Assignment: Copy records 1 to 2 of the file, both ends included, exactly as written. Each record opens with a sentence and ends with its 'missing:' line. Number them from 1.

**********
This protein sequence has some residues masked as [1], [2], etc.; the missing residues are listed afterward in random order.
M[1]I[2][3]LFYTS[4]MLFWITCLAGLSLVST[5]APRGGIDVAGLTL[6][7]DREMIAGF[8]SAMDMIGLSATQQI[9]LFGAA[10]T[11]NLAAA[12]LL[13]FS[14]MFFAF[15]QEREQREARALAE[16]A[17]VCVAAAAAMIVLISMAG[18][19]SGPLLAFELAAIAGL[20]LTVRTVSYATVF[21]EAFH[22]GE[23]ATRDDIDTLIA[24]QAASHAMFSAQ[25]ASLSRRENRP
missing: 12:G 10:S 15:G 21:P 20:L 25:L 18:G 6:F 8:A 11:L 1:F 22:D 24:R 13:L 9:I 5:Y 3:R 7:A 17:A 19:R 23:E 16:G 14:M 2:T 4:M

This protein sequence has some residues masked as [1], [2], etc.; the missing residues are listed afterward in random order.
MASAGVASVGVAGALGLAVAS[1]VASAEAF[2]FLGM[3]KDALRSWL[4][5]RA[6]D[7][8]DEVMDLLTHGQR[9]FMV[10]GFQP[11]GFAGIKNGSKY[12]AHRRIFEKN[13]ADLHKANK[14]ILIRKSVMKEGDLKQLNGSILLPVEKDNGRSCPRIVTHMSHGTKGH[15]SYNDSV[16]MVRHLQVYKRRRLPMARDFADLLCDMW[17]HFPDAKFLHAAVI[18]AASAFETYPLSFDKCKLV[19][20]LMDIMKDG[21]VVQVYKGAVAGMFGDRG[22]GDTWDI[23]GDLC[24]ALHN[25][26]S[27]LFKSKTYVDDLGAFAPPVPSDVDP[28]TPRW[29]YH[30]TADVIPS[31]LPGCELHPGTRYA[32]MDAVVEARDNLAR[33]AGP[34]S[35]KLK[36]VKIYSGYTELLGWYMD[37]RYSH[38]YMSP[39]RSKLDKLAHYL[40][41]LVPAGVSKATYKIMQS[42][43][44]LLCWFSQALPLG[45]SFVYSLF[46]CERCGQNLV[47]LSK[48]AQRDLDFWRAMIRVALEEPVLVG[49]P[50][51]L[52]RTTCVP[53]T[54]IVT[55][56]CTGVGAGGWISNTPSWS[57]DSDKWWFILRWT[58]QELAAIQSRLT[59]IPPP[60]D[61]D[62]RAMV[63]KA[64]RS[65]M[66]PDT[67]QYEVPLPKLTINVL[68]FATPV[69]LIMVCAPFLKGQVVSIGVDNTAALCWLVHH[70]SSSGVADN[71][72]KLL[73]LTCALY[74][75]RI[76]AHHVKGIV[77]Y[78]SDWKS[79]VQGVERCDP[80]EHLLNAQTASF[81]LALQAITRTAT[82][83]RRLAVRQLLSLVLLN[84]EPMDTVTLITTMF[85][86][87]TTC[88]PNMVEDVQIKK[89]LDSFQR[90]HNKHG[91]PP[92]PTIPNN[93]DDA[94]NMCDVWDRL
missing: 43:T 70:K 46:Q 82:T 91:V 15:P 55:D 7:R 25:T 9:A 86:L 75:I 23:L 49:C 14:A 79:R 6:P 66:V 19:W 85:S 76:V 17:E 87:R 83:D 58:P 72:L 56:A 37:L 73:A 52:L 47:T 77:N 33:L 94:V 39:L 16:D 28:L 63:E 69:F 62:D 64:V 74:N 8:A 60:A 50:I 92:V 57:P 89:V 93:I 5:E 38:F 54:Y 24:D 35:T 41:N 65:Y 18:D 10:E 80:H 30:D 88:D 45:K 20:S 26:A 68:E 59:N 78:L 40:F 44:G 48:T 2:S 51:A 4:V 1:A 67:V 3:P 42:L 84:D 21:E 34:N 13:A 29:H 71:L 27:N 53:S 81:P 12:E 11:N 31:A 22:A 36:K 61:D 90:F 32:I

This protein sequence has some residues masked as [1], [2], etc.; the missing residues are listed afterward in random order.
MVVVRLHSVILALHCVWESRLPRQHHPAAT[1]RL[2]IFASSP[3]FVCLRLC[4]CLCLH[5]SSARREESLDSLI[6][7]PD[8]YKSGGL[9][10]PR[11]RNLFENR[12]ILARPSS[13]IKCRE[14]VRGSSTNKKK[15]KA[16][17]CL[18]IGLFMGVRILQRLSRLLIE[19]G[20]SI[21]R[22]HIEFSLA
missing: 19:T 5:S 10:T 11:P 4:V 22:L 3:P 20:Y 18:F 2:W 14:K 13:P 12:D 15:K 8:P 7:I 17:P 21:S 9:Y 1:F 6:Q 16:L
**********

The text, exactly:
This protein sequence has some residues masked as [1], [2], etc.; the missing residues are listed afterward in random order.
M[1]I[2][3]LFYTS[4]MLFWITCLAGLSLVST[5]APRGGIDVAGLTL[6][7]DREMIAGF[8]SAMDMIGLSATQQI[9]LFGAA[10]T[11]NLAAA[12]LL[13]FS[14]MFFAF[15]QEREQREARALAE[16]A[17]VCVAAAAAMIVLISMAG[18][19]SGPLLAFELAAIAGL[20]LTVRTVSYATVF[21]EAFH[22]GE[23]ATRDDIDTLIA[24]QAASHAMFSAQ[25]ASLSRRENRP
missing: 12:G 10:S 15:G 21:P 20:L 25:L 18:G 6:F 8:A 11:L 1:F 22:D 24:R 13:L 9:I 5:Y 3:R 7:A 17:A 19:R 23:E 16:G 14:M 2:T 4:M

This protein sequence has some residues masked as [1], [2], etc.; the missing residues are listed afterward in random order.
MASAGVASVGVAGALGLAVAS[1]VASAEAF[2]FLGM[3]KDALRSWL[4][5]RA[6]D[7][8]DEVMDLLTHGQR[9]FMV[10]GFQP[11]GFAGIKNGSKY[12]AHRRIFEKN[13]ADLHKANK[14]ILIRKSVMKEGDLKQLNGSILLPVEKDNGRSCPRIVTHMSHGTKGH[15]SYNDSV[16]MVRHLQVYKRRRLPMARDFADLLCDMW[17]HFPDAKFLHAAVI[18]AASAFETYPLSFDKCKLV[19][20]LMDIMKDG[21]VVQVYKGAVAGMFGDRG[22]GDTWDI[23]GDLC[24]ALHN[25][26]S[27]LFKSKTYVDDLGAFAPPVPSDVDP[28]TPRW[29]YH[30]TADVIPS[31]LPGCELHPGTRYA[32]MDAVVEARDNLAR[33]AGP[34]S[35]KLK[36]VKIYSGYTELLGWYMD[37]RYSH[38]YMSP[39]RSKLDKLAHYL[40][41]LVPAGVSKATYKIMQS[42][43][44]LLCWFSQALPLG[45]SFVYSLF[46]CERCGQNLV[47]LSK[48]AQRDLDFWRAMIRVALEEPVLVG[49]P[50][51]L[52]RTTCVP[53]T[54]IVT[55][56]CTGVGAGGWISNTPSWS[57]DSDKWWFILRWT[58]QELAAIQSRLT[59]IPPP[60]D[61]D[62]RAMV[63]KA[64]RS[65]M[66]PDT[67]QYEVPLPKLTINVL[68]FATPV[69]LIMVCAPFLKGQVVSIGVDNTAALCWLVHH[70]SSSGVADN[71][72]KLL[73]LTCALY[74][75]RI[76]AHHVKGIV[77]Y[78]SDWKS[79]VQGVERCDP[80]EHLLNAQTASF[81]LALQAITRTAT[82][83]RRLAVRQLLSLVLLN[84]EPMDTVTLITTMF[85][86][87]TTC[88]PNMVEDVQIKK[89]LDSFQR[90]HNKHG[91]PP[92]PTIPNN[93]DDA[94]NMCDVWDRL
missing: 43:T 70:K 46:Q 82:T 91:V 15:P 55:D 7:R 25:T 9:A 86:L 75:I 23:L 49:C 14:A 79:R 6:P 66:V 19:W 85:S 76:V 17:E 87:R 83:D 58:P 72:L 56:A 37:L 73:A 52:L 47:T 77:N 33:L 94:V 39:L 16:D 28:L 63:E 69:F 62:D 64:V 74:N 8:A 60:A 50:I 92:V 57:P 89:V 93:I 5:E 38:F 54:Y 24:D 35:T 41:N 65:Y 18:D 10:E 80:H 30:D 88:D 45:K 20:S 26:A 68:E 59:N 78:L 40:F 44:G 48:T 2:S 51:A 4:V 1:A 67:V 3:P 42:L 84:D 21:E 34:N 13:A 29:H 71:L 27:N 53:S 81:P 12:E 11:N 31:A 22:A 36:K 61:D 90:F 32:I